heirlooms, part two

Jake’s mother brought us a lovely gift when Beatrice was born.  Her own mother had just unpacked an old trunk that had been up in the rafters of a garage for 50 years or so.  In it they found some baby clothes that Jake’s grandma probably wore when she was a child.  Which means they were made over 80 years ago.

They are simple but amazingly beautiful.  The handwork is remarkable — to think someone put that much work into outfits meant to be worn by messy babies!  There are three baby dresses — with short sleeves, no sleeves, and a heavier one with long sleeves. 

And there are also three sleeveless shirts and a t-shirt that are just about the right size for Adeline.  They are all edged in different kinds of lace and the t-shirt has beautiful embroidery around the collar.

I had just about given up on getting a picture of Adeline wearing one of these, since she has this sixth sense about things I really want her to do, even if I act totally nonchalant like I couldn’t care less if she puts on this 80 year old shirt and lets me take a picture of her in it — I guess she can see right through me.  She has pretty much refused to wear anything I make for her (ever since the vest) or anything I pick out, so I’ve stopped making her things or trying to get her to wear outfits I like (i.e., ones that match!).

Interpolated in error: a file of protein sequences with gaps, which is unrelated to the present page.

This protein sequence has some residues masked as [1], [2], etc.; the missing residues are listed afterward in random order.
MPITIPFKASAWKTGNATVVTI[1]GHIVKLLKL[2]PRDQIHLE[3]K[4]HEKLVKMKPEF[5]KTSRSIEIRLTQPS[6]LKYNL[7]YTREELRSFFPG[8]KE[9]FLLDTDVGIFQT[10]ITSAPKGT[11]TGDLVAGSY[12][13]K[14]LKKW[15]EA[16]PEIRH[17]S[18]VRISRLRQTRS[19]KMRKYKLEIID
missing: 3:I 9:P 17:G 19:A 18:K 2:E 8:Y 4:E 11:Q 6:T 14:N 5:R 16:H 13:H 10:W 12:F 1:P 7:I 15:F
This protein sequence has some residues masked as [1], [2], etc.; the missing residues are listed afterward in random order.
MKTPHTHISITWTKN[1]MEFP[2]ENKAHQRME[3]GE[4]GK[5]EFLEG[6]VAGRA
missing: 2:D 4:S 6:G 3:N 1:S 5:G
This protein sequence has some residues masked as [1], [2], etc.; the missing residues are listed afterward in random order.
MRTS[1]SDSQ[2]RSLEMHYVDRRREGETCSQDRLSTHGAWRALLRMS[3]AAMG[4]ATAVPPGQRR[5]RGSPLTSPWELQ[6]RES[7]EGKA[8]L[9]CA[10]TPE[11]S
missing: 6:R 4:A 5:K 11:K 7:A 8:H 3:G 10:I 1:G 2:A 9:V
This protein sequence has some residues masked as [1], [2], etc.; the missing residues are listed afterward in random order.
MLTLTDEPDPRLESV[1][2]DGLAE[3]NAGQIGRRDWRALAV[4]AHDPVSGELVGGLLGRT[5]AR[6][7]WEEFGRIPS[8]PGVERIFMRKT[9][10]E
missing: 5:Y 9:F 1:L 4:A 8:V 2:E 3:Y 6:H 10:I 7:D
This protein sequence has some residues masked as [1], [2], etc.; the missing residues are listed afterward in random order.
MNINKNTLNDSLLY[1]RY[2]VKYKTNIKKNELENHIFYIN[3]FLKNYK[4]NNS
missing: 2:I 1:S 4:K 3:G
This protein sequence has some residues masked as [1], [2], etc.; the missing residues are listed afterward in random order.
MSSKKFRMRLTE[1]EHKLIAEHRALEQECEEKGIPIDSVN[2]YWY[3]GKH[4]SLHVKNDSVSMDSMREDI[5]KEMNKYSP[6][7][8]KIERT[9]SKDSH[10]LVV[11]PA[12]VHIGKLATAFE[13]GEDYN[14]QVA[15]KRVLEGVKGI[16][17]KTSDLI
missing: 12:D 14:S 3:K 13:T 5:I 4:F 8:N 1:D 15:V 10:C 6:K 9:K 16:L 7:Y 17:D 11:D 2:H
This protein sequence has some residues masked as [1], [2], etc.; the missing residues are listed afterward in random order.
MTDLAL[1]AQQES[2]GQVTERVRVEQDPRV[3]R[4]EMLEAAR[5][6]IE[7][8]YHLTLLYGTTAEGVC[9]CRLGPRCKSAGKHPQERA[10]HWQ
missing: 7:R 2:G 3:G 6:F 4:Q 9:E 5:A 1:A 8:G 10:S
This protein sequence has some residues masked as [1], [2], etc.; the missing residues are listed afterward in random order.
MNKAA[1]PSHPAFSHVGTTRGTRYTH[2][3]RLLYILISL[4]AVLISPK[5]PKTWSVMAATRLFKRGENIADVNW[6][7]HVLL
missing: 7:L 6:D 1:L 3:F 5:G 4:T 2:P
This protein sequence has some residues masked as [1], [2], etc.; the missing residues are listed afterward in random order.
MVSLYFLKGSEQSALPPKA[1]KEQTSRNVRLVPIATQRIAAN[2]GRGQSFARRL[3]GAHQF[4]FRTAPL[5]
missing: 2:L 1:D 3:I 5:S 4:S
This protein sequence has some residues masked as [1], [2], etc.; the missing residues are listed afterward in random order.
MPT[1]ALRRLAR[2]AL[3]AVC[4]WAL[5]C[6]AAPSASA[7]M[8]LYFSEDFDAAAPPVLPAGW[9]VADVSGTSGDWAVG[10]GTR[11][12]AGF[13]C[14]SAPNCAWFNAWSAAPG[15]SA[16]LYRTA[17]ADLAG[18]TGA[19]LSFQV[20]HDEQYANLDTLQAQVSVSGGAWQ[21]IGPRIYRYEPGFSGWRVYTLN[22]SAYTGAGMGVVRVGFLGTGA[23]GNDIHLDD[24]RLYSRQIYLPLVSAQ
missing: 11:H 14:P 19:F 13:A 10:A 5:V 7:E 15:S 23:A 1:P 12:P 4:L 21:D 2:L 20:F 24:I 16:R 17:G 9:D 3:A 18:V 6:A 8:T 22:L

Then I read this post.  And I can’t believe bribery didn’t occur to me earlier!  It was so easy.  “If you wear this shirt, you can have a chocolate chip cookie!”  She even volunteered to pose for pictures (which she generally dislikes).

Bribery was almost too easy, really.  If I’m not careful, I could totally see it becoming a habit!